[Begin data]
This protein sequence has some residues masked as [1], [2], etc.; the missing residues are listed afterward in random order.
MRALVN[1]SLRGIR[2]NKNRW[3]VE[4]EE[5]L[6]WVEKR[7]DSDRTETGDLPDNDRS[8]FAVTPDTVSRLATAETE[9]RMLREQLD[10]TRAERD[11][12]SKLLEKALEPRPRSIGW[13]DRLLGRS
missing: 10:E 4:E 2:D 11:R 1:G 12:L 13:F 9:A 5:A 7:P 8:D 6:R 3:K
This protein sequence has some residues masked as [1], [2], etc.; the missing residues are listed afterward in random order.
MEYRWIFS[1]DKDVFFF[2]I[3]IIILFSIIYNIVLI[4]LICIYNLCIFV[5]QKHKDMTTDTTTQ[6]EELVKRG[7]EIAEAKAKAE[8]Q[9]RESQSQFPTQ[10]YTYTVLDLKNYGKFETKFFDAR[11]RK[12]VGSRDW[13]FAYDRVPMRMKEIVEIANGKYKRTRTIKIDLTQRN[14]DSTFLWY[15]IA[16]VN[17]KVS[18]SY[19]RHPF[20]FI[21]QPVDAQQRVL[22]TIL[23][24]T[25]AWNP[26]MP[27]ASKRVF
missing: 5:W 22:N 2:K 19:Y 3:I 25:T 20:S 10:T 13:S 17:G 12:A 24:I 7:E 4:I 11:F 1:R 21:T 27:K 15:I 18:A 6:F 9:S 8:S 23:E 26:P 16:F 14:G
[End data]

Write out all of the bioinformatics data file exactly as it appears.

This protein sequence has some residues masked as [1], [2], etc.; the missing residues are listed afterward in random order.
MRALVN[1]SLRGIR[2]NKNRW[3]VE[4]EE[5]L[6]WVEKR[7]DSDRTETGDLPDNDRS[8]FAVTPDTVSRLATAETE[9]RMLREQLD[10]TRAERD[11][12]SKLLEKALEPRPRSIGW[13]DRLLGRS
missing: 10:E 4:E 2:D 11:R 1:G 12:L 13:F 9:A 5:A 7:P 8:D 6:R 3:K
This protein sequence has some residues masked as [1], [2], etc.; the missing residues are listed afterward in random order.
MEYRWIFS[1]DKDVFFF[2]I[3]IIILFSIIYNIVLI[4]LICIYNLCIFV[5]QKHKDMTTDTTTQ[6]EELVKRG[7]EIAEAKAKAE[8]Q[9]RESQSQFPTQ[10]YTYTVLDLKNYGKFETKFFDAR[11]RK[12]VGSRDW[13]FAYDRVPMRMKEIVEIANGKYKRTRTIKIDLTQRN[14]DSTFLWY[15]IA[16]VN[17]KVS[18]SY[19]RHPF[20]FI[21]QPVDAQQRVL[22]TIL[23][24]T[25]AWNP[26]MP[27]ASKRVF
missing: 5:W 22:N 2:K 19:Y 3:I 25:T 20:S 10:T 13:S 17:G 12:A 24:I 7:E 4:I 11:F 1:R 21:T 27:K 15:I 18:A 6:F 9:S 8:S 23:E 26:P 16:F 14:G